A statewide program brings eligible residents an incentive to invest their money while earning a chance to win a prize worth thousands.
The sweepstakes program, called SaveNow WinLater, offers the chance to win a $10,000 grand prize by investing in savings bonds, said Stephen Black, founder and president of Impact Alabama.
A family earns the chance to win the prize for every $50 they invest in bonds, Black said.
He said the majority of people who play games of chance, such as lotteries, are in households earning less than $40,000 a year. SaveNow WinLater is an opportunity to invest in bonds while still having the opportunity to win money, he said.
"A concern I've always had is that some people might call it gambling," Black said. "But there's no cost to it. This really is about putting money aside. It's about starting the behavior of investing and nobody loses."
Donors pay for the sweepstakes, he said. A random drawing to be held shortly after the April 15 tax deadline will determine the winner.
Impact Alabama is a nonprofit Alabama agency dedicated to helping the poor. Founded in 2004, the agency often collaborates with colleges in the state on programs dedicated toward that goal.
Black said the theory behind SaveNow WinLater is the program will encourage lower-income Alabamians to develop the habit of saving money.
He said the program is patterned after Michigan's Save to Win initiative, which started in 2009.
More than $9 million was invested by families in Michigan that year.
The Michigan program started on the heels of research by Harvard economist Peter Tufano, whose nonprofit agency was heavily involved in Michigan's initiative and also partners with the Alabama effort.
Two years ago, more than 1,000 savings bonds were sold through the Alabama program.
That's a total of $50,000 in savings bonds that otherwise would not have been invested, Black said.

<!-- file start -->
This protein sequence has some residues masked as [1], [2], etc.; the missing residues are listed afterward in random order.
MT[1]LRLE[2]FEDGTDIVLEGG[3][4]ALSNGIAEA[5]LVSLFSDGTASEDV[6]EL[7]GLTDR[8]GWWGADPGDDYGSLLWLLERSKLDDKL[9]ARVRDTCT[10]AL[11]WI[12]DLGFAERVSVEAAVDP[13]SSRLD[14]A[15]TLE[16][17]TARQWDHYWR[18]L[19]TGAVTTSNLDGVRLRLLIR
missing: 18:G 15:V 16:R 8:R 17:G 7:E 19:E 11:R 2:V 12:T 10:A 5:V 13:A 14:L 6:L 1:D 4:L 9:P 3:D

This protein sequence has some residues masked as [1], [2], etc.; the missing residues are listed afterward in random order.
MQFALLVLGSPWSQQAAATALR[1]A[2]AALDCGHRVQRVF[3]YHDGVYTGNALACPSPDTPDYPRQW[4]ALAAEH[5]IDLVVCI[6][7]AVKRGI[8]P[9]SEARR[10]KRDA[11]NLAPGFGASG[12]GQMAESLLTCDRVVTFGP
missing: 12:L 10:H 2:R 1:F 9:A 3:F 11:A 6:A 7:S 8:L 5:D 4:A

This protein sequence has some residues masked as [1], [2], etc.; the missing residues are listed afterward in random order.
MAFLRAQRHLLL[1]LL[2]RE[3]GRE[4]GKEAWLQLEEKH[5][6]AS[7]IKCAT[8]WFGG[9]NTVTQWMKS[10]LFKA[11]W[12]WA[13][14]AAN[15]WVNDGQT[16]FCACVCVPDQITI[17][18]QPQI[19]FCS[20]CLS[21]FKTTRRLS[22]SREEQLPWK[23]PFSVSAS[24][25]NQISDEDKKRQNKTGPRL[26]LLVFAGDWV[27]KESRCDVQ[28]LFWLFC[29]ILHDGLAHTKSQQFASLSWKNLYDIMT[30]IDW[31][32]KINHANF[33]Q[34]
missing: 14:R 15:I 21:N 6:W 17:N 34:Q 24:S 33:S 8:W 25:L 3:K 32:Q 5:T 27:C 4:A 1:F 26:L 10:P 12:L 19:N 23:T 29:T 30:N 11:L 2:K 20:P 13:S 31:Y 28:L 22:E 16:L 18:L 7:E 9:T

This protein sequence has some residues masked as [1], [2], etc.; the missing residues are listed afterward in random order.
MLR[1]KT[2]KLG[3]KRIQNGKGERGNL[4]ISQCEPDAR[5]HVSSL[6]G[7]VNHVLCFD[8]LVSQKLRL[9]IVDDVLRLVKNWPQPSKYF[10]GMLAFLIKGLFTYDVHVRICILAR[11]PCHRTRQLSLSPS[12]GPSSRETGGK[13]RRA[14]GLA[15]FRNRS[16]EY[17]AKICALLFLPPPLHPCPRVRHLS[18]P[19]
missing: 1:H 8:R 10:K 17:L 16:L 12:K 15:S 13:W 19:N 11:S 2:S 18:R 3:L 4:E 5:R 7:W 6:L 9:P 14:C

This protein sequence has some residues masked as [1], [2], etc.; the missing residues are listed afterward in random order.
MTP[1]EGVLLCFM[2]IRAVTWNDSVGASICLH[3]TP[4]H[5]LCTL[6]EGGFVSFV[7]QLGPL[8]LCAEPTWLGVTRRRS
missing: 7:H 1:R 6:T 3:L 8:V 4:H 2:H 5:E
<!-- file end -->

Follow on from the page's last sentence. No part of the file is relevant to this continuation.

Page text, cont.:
"This is the one ethical version of a lottery in the nation," he said. "No one loses money, and if it gives investors the habit of saving money, all the better. Some people have labeled it gambling, but there's no money loss to it. This really is about putting money aside."
Impact Alabama also has an ongoing program that provides free assistance in filling out income tax returns.
That program, called the SaveFirst initiative, is for families earning less than $50,000 a year who have children in the household and families earning less than $20,000 a year without children at home.
Helping with the effort are 35 University of North Alabama business students who are trained and certified at preparing tax returns under the supervision of Impact Alabama personnel, Black said.
The tax preparation site this year is at Weeden Elementary School, 400 Baldwin St., in east Florence. The site is open Tuesdays, Fridays and Saturdays through March 2.
Eligible families interested in finding out more or making an appointment may call 1-888-998-2925.
Many local school systems have distributed cards to students to inform their parents about the program.
Tim Morgan, superintendent for Sheffield schools, said the programs are examples of ways to help parents.
"Things like this help encourage them to save for the future," he said. "We can work together. That's what we're here for, is to help our community."
Bernie Delinski can be reached at 256-740-5739 or bernie.delinski@TimesDaily.com.